For the Philadelphia portion of the Pope’s upcoming visit to America there has been a huge discussion of the logistics and transportation changes for the region. What I would like to discuss here primarily are the potential positive or negative affect on business overall, especially for small businesses in the region.
My hope is that this will be the potential $500 million financial boon to the region as predicted. The expectation is for 1.5 million people as well as potential good publicity for the city (although that is never guaranteed). Even if it is as successful as predicted will this success be felt by many small businesses or will it just create more hassles and headaches for Entrepreneurs without the associated rewards?
“Traffic restrictions imposed by the U.S. Secret Service and limited public transit have left some stores and restaurants in the lurch. Planned road closures include about 25 miles of highway, a major bridge connecting Philadelphia to New Jersey, and dozens of blocks in the heart of downtown. … Nowhere was the angst more apparent than at Reading Terminal Market, a city landmark and tourist hot spot filled with dozens of stalls selling prepared food, groceries and souvenirs. It had considered closing until officials were able to negotiate two overnight windows for deliveries.” http://www.dailyrecord.com/story/money/business/2015/09/06/openinphl-philly-businesses-prepare-pope-francis-visit-crowds/71829088/
“Both city officials and business owners have expressed concerns: restaurants fear the logistics of moving food and staff in and out of the city, and the city fears restaurants will decide to just close for the visit.” From Recap: Nutter talks business impact of papal visit Read more at http://www.philly.com/philly/blogs/real-time/Live-Nutter-talks-business-impact-of-Papal-visit.html#k6msLGMDcUoXKqOY.99
There is about a 3 mile traffic box where traffic will be allowed out but traffic will not be allowed starting early in the weekend. If you are a business inside the traffic box there will be challenges in staffing and resupply. For small business outside the traffic box will people be willing to venture outside of this box to go to the business? While it is great that accommodations have been made for a landmark such as Reading Terminal Market, what happens to other small businesses that do not have access to re-supply or don’t have a place for employees who live outside the traffic box to stay or to get back in to work? Will small business be literally and figuratively ‘running on empty’ by the end of the weekend?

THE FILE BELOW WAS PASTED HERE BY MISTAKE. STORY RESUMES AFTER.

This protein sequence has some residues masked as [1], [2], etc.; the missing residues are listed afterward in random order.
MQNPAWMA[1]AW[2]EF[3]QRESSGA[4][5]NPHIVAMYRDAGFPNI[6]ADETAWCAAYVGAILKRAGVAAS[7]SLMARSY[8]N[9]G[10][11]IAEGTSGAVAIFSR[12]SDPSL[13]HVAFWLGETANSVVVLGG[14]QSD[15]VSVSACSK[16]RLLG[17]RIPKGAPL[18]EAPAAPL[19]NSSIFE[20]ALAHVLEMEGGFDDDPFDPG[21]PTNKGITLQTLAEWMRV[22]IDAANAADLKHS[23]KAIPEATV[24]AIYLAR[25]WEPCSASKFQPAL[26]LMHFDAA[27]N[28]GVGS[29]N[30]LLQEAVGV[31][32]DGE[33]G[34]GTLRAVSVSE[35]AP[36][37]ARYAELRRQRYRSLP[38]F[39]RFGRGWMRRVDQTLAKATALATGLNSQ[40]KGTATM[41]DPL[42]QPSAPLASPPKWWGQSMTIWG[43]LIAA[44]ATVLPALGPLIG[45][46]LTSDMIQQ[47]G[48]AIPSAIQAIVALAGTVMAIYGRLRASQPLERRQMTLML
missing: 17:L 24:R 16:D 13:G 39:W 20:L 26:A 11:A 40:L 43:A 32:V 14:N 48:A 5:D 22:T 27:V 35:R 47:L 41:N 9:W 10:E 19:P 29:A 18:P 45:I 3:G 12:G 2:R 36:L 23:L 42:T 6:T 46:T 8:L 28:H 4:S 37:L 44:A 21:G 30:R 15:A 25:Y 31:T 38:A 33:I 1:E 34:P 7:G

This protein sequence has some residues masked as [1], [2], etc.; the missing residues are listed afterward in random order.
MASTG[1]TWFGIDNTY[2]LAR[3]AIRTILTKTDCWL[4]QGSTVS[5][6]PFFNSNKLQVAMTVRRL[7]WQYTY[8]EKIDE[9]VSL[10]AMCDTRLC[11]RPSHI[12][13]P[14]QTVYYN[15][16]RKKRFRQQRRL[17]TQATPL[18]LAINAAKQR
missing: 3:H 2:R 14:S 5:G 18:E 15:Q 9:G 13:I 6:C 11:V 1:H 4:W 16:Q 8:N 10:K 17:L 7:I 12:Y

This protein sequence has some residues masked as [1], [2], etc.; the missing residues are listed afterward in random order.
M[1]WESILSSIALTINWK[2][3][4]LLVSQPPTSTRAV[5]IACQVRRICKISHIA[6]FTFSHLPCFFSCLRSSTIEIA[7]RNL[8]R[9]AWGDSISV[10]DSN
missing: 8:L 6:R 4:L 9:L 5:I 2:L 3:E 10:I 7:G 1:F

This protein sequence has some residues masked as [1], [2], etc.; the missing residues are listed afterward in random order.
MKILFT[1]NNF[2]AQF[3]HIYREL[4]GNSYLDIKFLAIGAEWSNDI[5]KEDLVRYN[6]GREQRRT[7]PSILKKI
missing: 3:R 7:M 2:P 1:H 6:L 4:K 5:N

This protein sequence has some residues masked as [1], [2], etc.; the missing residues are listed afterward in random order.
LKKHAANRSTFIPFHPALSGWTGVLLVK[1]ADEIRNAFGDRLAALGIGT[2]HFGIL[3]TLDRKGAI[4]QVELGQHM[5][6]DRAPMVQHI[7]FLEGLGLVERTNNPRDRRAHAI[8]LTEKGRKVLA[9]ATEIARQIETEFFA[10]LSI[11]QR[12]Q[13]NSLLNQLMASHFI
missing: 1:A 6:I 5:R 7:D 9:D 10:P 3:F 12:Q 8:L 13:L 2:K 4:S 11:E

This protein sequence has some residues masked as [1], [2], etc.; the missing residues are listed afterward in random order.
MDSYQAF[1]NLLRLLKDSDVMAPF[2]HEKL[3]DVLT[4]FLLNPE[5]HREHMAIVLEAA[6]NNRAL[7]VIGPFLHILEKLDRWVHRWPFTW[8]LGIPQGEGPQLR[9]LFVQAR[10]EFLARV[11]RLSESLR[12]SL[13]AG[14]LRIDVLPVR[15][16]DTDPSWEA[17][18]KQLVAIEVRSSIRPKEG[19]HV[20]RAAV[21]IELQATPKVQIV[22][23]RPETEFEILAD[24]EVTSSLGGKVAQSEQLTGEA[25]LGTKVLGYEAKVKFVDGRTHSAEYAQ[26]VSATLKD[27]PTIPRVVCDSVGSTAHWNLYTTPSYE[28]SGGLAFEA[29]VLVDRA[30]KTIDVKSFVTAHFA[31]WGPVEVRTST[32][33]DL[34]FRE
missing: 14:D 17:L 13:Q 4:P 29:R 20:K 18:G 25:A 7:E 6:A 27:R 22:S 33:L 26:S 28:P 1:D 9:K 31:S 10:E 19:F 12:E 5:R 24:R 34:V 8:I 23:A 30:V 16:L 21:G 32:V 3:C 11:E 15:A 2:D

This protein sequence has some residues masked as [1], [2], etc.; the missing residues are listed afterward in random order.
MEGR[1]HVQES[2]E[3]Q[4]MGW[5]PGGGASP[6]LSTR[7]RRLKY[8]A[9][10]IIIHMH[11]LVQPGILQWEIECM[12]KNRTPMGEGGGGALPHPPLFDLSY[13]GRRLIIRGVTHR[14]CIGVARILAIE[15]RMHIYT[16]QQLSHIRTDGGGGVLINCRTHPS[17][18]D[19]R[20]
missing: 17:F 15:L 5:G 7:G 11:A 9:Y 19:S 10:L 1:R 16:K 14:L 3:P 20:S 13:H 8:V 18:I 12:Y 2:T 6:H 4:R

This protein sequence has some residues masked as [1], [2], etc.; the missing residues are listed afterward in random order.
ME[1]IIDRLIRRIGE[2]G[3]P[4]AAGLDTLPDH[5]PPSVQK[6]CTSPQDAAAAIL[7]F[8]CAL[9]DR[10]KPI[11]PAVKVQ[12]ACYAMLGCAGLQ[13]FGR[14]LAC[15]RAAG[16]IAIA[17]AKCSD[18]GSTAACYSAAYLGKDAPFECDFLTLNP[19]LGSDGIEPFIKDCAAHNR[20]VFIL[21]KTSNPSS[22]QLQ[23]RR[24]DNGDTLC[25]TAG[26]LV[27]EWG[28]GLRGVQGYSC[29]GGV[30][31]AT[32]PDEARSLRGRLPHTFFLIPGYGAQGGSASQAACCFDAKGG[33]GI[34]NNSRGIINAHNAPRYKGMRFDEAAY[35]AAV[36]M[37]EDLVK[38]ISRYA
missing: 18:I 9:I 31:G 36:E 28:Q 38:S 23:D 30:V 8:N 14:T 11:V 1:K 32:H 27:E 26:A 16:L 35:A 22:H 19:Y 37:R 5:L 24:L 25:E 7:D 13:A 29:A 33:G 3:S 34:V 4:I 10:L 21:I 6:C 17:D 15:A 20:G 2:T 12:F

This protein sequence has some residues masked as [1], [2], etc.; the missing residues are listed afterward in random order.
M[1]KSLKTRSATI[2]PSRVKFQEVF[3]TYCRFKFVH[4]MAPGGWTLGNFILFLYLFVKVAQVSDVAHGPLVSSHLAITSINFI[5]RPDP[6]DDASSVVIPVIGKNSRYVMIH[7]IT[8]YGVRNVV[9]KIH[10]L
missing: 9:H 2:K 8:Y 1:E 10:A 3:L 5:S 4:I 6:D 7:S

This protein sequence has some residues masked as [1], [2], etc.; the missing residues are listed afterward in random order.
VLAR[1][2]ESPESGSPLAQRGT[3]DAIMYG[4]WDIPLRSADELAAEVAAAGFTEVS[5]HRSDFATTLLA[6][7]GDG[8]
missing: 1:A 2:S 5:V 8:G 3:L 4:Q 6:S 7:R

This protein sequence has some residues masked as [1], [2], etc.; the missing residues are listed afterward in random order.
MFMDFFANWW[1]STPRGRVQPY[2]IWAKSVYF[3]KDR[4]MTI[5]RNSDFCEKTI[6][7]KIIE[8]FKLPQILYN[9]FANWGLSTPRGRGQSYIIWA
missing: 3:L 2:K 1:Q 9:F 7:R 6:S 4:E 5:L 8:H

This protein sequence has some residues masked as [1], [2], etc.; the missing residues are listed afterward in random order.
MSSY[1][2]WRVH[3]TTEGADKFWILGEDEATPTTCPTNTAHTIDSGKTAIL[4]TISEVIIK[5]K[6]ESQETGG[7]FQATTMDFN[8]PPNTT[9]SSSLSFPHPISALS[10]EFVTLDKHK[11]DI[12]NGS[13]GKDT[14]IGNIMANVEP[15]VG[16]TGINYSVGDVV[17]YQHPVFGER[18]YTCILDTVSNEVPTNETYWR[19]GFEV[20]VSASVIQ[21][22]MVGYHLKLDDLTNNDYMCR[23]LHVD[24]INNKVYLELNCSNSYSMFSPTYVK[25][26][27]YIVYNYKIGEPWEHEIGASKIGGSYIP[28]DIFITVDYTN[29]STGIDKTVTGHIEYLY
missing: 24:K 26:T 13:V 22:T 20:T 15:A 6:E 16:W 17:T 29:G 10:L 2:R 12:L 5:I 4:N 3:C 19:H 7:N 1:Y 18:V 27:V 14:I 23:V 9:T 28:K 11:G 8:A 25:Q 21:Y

There are also rumors that the cell/wi-fi coverage may be pushed past the limit. While the wireless companies have spent a lot upgrading the infrastructure locally for the event, what happens to the small business or Entrepreneur that relies on their ‘Square’ or other wireless based payment processing if there is too much stress on the system?
Personally I live just outside the city limits but a friend who has lived in the city a long time made an excellent point recently. Since many things will be different the weekend the Pope (transportation, hours of operation, overworked staff at the places that are open and have employees that can’t leave and come back ‘in the box’) the local residents that do stay may not have valid info to share with the visitors.
One solution seems to be social media (assuming cell phones are working):
#OpenInPHL: Philly businesses prepare for Pope Francis visit, crowds
To encourage shops to navigate the hurdles and stay open for the historic occasion, the city this week launched the hashtag #OpenInPHL. Officials also began distributing marketing kits with buttons and signs saying “Welcome Pope Francis” and “I’ll Be There.” http://www.dailyrecord.com/story/money/business/2015/09/06/openinphl-philly-businesses-prepare-pope-francis-visit-crowds/71829088/
This could be good for the small businesses and entrepreneurs that want to let people know they are open (and in walking distance). Now more than ever the need for social media is critical to small business success to make sure the throngs of potential customers know you are open and ready to serve them. (Also make sure your signage is in place or you have someone out on the street pulling people into your establishment.)
If you are a small business owner in Philly and are you expecting a large increase in sales? What preparations have you made to overcome the potential obstacles?